holding individual liable under § 1981Summary of this case from Barnes v. Federal Express Corporation
January 17, 1975.
Arthur K. Bolton, Atty. Gen., Robt. S. Bomar, Carl C. Jones, Asst. Attys. Gen., Atlanta, Ga., for defendants-appellants.
Fred L. Cavalli, Roy A. Adilman, Atlanta, Ga., for plaintiffs-appellees.
Appeal from the United States District Court for the Northern District of Georgia.
Before MORGAN and CLARK, Circuit Judges, and RUBIN, District Judge.
This is a suit for injunctive and monetary relief for racial discrimination which interfered with the right to contract for employment in violation of 42 U.S.C. § 1981. Plaintiffs, Andrew Faraca, a Caucasian, and his wife, Ophelia, a black, brought this action against Dr. James D. Clements, the Director of the Georgia Retardation Center, individually, and against the Georgia Retardation Center (Center), requesting an order enjoining the defendants from engaging in discriminatory employment practices and seeking general, special and punitive damages, attorneys' fees and costs. The trial court, sitting without a jury, found that Dr. Clements' actions in refusing to hire Mr. Faraca were racially discriminatory, and assessed damages in the amount of 7,188.75 dollars against Dr. Clements personally. The court refused to assess damages against the Center. This award represented the difference between Mr. Faraca's earnings as a teacher and the sum he would have earned if he had been employed by the Center in the position he sought. The trial court, however, denied the requested injunctive relief, based upon plaintiffs' failure to prove a policy, custom, or usage of racial discrimination by either defendant. The court further refused to award punitive damages, finding that there was no malice and that Dr. Clements had no prior specific knowledge of the impropriety of his actions. Finally, the trial court denied the plaintiffs' prayer for attorneys' fees. Appellees did not cross appeal. We affirm.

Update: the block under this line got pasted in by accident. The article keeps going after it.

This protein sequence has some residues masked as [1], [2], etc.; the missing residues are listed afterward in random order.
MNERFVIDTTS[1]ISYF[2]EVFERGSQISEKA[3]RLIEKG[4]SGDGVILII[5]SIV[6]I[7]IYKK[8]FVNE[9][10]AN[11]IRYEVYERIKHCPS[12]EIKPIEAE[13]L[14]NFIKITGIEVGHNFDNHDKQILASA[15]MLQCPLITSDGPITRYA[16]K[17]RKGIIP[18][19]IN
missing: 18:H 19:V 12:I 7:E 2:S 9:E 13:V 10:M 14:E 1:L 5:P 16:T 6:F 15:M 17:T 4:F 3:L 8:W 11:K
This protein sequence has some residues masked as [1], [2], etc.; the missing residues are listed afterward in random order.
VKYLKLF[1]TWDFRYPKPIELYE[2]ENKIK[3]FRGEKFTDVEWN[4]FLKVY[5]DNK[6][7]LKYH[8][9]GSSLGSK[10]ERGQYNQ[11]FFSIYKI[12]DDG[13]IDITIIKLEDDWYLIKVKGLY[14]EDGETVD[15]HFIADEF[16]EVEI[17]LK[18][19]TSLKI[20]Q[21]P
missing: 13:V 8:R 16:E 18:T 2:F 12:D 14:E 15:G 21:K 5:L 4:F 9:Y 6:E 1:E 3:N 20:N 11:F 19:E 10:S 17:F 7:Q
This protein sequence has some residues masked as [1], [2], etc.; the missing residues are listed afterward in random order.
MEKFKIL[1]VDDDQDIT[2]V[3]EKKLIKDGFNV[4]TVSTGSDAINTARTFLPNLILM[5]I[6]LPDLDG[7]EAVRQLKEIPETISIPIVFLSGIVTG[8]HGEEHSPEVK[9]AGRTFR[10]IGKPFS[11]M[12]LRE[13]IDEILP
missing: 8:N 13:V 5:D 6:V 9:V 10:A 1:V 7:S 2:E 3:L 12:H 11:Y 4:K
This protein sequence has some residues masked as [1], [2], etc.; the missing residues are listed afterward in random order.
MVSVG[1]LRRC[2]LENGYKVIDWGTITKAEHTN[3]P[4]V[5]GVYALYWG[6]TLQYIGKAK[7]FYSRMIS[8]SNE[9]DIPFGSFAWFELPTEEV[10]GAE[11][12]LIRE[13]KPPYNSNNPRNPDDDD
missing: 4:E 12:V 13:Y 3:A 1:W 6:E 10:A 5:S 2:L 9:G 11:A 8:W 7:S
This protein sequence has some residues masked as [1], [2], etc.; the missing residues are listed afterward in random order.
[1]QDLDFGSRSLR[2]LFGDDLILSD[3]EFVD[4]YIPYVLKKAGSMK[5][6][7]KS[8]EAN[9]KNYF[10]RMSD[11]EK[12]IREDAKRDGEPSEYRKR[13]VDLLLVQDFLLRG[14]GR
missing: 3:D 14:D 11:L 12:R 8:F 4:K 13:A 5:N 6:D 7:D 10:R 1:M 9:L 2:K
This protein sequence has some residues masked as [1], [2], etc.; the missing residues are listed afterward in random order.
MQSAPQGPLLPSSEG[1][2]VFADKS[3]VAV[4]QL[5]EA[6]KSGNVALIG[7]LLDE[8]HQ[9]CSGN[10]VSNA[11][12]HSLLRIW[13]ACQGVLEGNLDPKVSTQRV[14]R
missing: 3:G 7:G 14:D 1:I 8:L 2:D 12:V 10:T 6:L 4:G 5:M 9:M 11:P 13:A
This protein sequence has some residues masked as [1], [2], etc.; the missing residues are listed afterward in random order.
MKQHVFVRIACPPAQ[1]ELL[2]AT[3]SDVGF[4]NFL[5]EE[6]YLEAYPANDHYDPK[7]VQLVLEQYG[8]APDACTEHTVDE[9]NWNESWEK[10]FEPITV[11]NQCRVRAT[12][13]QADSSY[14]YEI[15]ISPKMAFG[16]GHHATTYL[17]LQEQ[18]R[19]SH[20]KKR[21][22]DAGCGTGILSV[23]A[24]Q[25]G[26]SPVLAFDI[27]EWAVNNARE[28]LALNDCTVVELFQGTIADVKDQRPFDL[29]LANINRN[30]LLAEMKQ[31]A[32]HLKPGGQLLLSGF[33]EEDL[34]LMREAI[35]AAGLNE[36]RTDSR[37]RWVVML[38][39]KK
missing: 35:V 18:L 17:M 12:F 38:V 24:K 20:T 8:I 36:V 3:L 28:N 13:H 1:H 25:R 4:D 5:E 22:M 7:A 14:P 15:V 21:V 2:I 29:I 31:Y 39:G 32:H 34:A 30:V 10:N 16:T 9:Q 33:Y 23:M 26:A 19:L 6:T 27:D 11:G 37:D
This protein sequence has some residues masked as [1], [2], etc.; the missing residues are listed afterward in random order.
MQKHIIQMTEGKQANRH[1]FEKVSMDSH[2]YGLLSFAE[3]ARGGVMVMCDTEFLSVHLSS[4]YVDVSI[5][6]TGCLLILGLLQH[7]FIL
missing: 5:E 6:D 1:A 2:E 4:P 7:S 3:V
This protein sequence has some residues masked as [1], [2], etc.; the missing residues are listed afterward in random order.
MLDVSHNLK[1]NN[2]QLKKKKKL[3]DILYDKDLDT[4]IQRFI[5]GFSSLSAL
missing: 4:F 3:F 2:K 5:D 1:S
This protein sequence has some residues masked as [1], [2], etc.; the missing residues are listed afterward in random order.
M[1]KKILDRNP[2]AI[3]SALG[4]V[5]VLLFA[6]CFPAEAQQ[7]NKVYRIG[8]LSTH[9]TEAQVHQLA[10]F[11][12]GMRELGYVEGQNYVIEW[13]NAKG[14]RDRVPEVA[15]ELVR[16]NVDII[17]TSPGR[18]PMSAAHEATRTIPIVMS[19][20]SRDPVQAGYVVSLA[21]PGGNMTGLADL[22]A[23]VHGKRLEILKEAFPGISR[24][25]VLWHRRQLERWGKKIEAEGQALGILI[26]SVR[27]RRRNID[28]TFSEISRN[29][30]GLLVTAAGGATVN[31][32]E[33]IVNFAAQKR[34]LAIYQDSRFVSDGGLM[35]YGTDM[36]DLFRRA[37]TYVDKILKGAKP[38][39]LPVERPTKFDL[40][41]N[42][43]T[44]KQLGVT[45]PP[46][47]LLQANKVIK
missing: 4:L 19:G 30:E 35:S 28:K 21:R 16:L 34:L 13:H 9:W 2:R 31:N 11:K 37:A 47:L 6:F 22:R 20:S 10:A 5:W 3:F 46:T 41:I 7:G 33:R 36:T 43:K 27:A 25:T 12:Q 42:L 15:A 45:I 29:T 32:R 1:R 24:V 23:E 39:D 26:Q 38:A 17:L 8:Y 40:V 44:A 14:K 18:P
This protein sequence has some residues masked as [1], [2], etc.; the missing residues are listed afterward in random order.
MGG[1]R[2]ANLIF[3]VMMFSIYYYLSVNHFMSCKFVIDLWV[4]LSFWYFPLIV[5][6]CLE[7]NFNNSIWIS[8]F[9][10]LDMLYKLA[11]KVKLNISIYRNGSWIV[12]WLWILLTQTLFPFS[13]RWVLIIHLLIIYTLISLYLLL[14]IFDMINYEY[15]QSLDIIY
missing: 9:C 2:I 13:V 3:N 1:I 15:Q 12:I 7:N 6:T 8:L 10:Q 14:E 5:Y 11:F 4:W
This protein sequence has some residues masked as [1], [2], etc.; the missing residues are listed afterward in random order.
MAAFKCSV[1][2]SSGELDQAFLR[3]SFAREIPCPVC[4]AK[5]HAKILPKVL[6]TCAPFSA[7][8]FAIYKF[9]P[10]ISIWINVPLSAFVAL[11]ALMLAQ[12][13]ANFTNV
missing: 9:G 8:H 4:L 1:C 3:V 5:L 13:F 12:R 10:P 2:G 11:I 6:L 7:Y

Section 1981 provides:
All persons within the jurisdiction of the United States shall have the same right in every State and Territory to make and enforce contracts, to sue, be parties, give evidence, and to the full and equal benefit of all laws and proceedings for the security of persons and property as is enjoyed by white citizens, and shall be subject to like punishment, pains, penalties, taxes, licenses, and exactions of every kind, and to no other.
The district court concluded that Mrs. Faraca's negotiations had not ripened to such a point as to evince employment discrimination on the basis of race and consequently refused to award her damages.
The following facts found by the trial court are amply supported by the record. The Center was conceived by the Georgia General Assembly in 1964 as a research and treatment center, and began operation in 1969 with facilities in Atlanta and Athens. Dr. Clements was appointed as the Center's first superintendent and is largely responsible for its success.
The combined Atlanta and Athens units house 550 resident retarded children and treat an additional 200 outpatients. Of these 750 children, 90% are classed as severely retarded, 9% as trainable, and only 1% as educable. The Center is thoroughly integrated by race and has been since inception, both as to patients and staff. Fifty percent of the staff members in the Division of Community Living are black, 31% of the entire Center staff is black and two-thirds of that 31% are employed at the administrative level.
Employment with the Center during 1971, the year in which the Faracas applied, was effected by obtaining approval of the appropriate supervisor and then going through the Personnel Director who formalized the employment. As a state facility, the Center's acceptance of an applicant is subject to certification by the State Merit Board; but, because it was a new facility, a person accepted for employment by the Center in 1971 was certified and approved by the Merit Board virtually as a matter of course.
In July of 1971 the Faracas filled out employment applications with the Center. Mr. Faraca specifically sought employment as a Cottage Program Specialist, while Mrs. Faraca made an "open" application, hopeful that she and her husband could both obtain employment with the Center. A Center employee who initially interviewed Mr. Faraca for the Specialist position suggested that, in light of Faraca's impressive credentials, Faraca apply for the post of Cottage Program Administrator. Each Cottage Program Administrator is required to live in an adjacent apartment with his spouse and both are responsible 24 hours a day for the Cottage's operation and for the welfare of the children as "surrogate parents".